Federal student loan repayments have been on hold for more than two years due to the pandemic. As borrowersand before the Public service workers like teachers, nurses, first responders, government employees, and firefighters have the opportunity to get student loan forgiveness.
After making rule changes in October 2021 and again in April this year, the Public Service Loan Forgiveness Program has now forgiven a total of $7.3 billion in student loans for more than 127,000 borrowers. , the US Department of Education announced in early June. During President Joe Biden’s tenure, the department has approved a total of $25 billion in student loan relief since January 2021.
This initiative to help more public servants qualify for student loan forgiveness began last fall when the PSLF program extended debt relief to more teachers, nurses, firefighters and eligible civil servants. Other changes in April improved the tracking of borrowers in income-driven repayment plans and those who were improperly placed on forbearance by lenders.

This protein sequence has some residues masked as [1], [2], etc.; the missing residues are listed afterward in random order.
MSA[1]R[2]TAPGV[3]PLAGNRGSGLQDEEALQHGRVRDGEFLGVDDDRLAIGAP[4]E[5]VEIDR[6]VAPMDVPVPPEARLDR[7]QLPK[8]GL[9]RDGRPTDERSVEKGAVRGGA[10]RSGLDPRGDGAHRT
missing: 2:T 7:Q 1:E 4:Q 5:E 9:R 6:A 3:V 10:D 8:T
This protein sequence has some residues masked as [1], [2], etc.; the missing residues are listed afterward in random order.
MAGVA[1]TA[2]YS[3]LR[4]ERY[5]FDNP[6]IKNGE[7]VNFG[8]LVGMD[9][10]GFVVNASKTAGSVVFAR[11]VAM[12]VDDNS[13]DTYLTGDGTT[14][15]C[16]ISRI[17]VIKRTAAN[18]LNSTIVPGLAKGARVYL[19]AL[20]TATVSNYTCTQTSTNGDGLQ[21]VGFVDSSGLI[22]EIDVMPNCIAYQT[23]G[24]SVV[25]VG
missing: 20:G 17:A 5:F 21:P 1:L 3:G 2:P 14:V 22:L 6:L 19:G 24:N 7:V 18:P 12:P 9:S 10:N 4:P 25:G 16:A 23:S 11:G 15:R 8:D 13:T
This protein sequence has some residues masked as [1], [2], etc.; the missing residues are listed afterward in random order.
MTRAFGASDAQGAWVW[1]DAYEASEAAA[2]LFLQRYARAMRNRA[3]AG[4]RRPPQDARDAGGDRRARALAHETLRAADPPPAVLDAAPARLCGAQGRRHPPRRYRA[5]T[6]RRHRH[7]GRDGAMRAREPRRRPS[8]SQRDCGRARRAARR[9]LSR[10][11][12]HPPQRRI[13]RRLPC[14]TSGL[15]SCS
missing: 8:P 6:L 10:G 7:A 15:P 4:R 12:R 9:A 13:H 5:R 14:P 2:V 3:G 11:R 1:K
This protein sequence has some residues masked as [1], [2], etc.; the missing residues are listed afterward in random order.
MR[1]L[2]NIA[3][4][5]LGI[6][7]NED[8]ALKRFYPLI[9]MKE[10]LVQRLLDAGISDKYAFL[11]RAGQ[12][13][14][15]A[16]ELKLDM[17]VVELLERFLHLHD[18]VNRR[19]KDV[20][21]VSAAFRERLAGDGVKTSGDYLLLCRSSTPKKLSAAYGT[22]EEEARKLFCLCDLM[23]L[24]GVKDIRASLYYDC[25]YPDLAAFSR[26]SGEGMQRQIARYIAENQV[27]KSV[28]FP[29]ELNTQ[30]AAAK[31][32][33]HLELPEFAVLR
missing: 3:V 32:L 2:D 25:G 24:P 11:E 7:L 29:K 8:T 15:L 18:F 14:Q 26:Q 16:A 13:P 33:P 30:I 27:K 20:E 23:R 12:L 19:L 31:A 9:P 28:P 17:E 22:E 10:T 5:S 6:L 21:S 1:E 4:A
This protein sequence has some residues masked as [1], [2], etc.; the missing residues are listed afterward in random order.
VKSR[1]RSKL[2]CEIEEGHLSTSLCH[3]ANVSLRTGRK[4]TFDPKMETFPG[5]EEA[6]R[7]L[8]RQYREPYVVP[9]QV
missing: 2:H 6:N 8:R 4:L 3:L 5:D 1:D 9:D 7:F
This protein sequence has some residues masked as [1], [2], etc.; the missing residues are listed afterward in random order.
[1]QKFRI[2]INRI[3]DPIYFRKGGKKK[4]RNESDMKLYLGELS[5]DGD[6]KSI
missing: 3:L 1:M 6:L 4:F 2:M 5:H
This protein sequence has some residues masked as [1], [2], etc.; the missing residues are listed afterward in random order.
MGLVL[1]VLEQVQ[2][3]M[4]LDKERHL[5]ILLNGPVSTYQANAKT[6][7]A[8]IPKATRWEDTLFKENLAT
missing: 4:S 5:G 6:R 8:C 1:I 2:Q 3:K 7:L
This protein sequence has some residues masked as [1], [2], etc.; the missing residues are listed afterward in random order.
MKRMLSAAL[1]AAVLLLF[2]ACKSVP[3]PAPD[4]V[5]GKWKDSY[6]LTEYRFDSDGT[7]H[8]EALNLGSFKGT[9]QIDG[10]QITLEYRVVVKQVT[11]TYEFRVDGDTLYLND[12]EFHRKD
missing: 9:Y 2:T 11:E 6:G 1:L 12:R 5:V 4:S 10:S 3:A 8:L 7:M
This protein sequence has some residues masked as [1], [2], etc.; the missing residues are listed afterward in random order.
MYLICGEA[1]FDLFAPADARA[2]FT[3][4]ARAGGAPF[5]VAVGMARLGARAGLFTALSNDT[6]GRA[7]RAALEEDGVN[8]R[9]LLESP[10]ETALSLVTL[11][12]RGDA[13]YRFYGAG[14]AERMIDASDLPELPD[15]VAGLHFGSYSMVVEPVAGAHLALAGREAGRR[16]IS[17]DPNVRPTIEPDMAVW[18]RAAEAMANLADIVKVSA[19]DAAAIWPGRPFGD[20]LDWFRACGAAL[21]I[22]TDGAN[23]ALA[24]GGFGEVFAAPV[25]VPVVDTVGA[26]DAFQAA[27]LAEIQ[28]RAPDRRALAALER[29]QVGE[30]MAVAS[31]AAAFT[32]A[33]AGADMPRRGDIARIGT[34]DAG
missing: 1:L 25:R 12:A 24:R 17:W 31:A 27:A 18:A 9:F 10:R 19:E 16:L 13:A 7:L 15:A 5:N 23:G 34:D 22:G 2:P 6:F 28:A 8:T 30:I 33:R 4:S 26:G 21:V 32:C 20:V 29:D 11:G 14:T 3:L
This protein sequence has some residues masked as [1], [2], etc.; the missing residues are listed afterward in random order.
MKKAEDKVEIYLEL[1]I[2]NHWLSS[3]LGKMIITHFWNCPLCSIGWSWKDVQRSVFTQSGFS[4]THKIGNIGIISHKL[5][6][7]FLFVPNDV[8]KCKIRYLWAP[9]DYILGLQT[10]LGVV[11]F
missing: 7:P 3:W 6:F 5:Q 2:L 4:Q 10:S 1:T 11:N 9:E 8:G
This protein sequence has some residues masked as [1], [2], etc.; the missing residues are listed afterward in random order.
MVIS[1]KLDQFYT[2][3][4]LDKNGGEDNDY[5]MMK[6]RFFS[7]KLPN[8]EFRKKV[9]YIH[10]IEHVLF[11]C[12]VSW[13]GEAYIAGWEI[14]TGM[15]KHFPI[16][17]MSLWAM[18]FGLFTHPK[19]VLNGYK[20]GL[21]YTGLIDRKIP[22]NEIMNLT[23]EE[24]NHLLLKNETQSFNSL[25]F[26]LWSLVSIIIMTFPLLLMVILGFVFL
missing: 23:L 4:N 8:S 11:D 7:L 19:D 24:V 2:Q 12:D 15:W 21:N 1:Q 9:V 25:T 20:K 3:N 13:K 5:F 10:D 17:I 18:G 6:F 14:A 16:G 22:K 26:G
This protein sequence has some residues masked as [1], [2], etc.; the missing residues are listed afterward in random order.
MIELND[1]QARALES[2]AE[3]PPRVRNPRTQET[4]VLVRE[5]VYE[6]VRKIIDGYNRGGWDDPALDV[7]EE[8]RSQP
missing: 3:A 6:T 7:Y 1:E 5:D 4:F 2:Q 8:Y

“Borrowers who dedicate a decade of their life to public service should be able to count on the promise of public service loan forgiveness,” US Education Secretary Miguel Cardona said in October. “The system has not delivered on that promise to date, but that is about to change for many borrowers who have served their communities and their country.”
In addition to the expanded PSLF exemption, theuntil August 31, and the Biden administration is exploring for federal student loan holders.
How do you know if you qualify for loan relief through the expanded PSLF program? And how to apply? Here’s everything you need to know about civil service loan forgiveness.
What are the changes to the PSLF program?
The PSLF program, first launched in 2007, was designed to help civil servants repay their loans faster. The program works by providing loan forgiveness to eligible government officials who have made 120 eligible student loan payments. Yet nearly 99% of borrowers who applied since 2008 were turned down before the October expansion.